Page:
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RE: Erketu ellisoni



Andrew Farke wrote:

The partial citation from the Nature site is   Ksepka D. T.& Norell M. A.
2006. AMNH Novitates, 3508.

The full citation is:

Ksepka D.T. and Norell M.A. (2006). _Erketu ellisoni_, a long-necked sauropod from Bor Guvé (Dornogov Aimag, Mongolia). American Museum Novitates 3508: 1-16.

Abstract: "The first specimen of the new sauropod _Erketu ellisoni_, from the Lower Cretaceous of the eastern Gobi of Dornogov, Mongolia, is described here. The specimen comprises a well-preserved articulated anterior cervical series, an articulated lower hindlimb, and a sternal plate. This sauropod displays a unique combination of features including low, bifid neural spines, elongate cervical centra, and crescent-shaped sternal plates. Computed tomography imaging reveals the vertebrae were extensively invaded with pneumatic camellae. The holotype individual of _Erketu_ was of modest mass relative to other neosauropods, but had an extremely elongate neck. Phylogenetic analysis indicates _Erketu_ is a member of the Somphospondyli and may belong to a more exclusive clade therein."

"Holotype: IGM 100/1803: articulated cervical series including complete first through fifth cervical vertebrae, partial sixth cervical vertebra, right sternal plate, articulated right tibia, fibula, astragalus, and calcaneum.

Etymology: _Erketu_: In Mongolian shamanistic tradition, there are 99 Tengri (deities). Erketu Tengri is the Mighty Tengri, a creator-god who called Yesugei, the father of Chingis Khan, into being. _ellisoni_: In honor of Mick Ellison, for his contributions to ongoing AMNH dinosaur research.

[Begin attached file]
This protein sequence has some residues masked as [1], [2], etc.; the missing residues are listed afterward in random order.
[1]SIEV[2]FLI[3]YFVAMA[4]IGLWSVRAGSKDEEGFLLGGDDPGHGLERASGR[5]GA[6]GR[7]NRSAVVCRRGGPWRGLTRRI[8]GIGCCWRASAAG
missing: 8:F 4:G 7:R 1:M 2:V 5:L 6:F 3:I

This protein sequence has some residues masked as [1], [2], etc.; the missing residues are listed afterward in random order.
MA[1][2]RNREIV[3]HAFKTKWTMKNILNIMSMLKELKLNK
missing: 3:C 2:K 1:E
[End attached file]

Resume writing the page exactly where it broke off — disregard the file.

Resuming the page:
Diagnosis: Referable to Titanosauriformes based on elongate cervical vertebrae with camellae and referable within Titanosauriformes to Somphospondyli based on reduced neural arch lamination. Differentiated from all other Titanosauriformes in which cervical vertebrae are known by combination of extremely elongated (EI indices of anterior cervicals exceeding 5.0) cervical centra and bifurcate anterior cervical neural spines.

Type locality and horizon: Bor Guve: late Early Cretaceous. Stratigraphically, the beds at this locality lie below the Tsaagan Tsonch beds (a unit that contains _Iguanodon orientalis_) and above the Khara Khuutul beds, both believed to be of late Early Cretaceous age (Shuvalov, 2000). The lack of materials suitable for radiometric dating leaves the exact age of this locality uncertain."

Technically _Erketu_ is not a titanosaur, but a somphospondylian or a titanosauriform. Further material might show it to be a true titanosaur (see below). The phylogenetic analysis puts _Erketu_ in one of two positions: the sister taxon of _Euhelopus_ or the sister taxon of Titanosauria. Thus, there is a potential for a monophyletic Euhelopodidae (_Erketu_ + _Euhelopus_). However, although both _Erketu_ and _Euhelopus_ are characterized by having very long necks, in _Euhelopus_ individual cervical vertebrae show little elongation; instead, the total number of cervical vertebrae in _Euhelopus_ is increased to 17. In _Erketu_, individual cervicals are very long, but we don't know the vertebral count for the neck.

There is more undescribed material from the type locality that may belong to _Erketu_, including some sauropod teeth. These teeth have cylindrical and unexpanded crowns, and if they prove to belong to _Erketu_ it may push this taxon up into the Titanosauria.

The authors also discuss the axial musculature of _Erketu_, with some neat comments on neural spine bifurcation. Sauropods as a group show no correlation between the latter character in the cervical series and the length of the neck relative to the body, in spite of the notion that (as the authors put it) "[A]s elongation of the neck increases, the functional benefits of bifurcation should increase concomitantly."

Cheers

Tim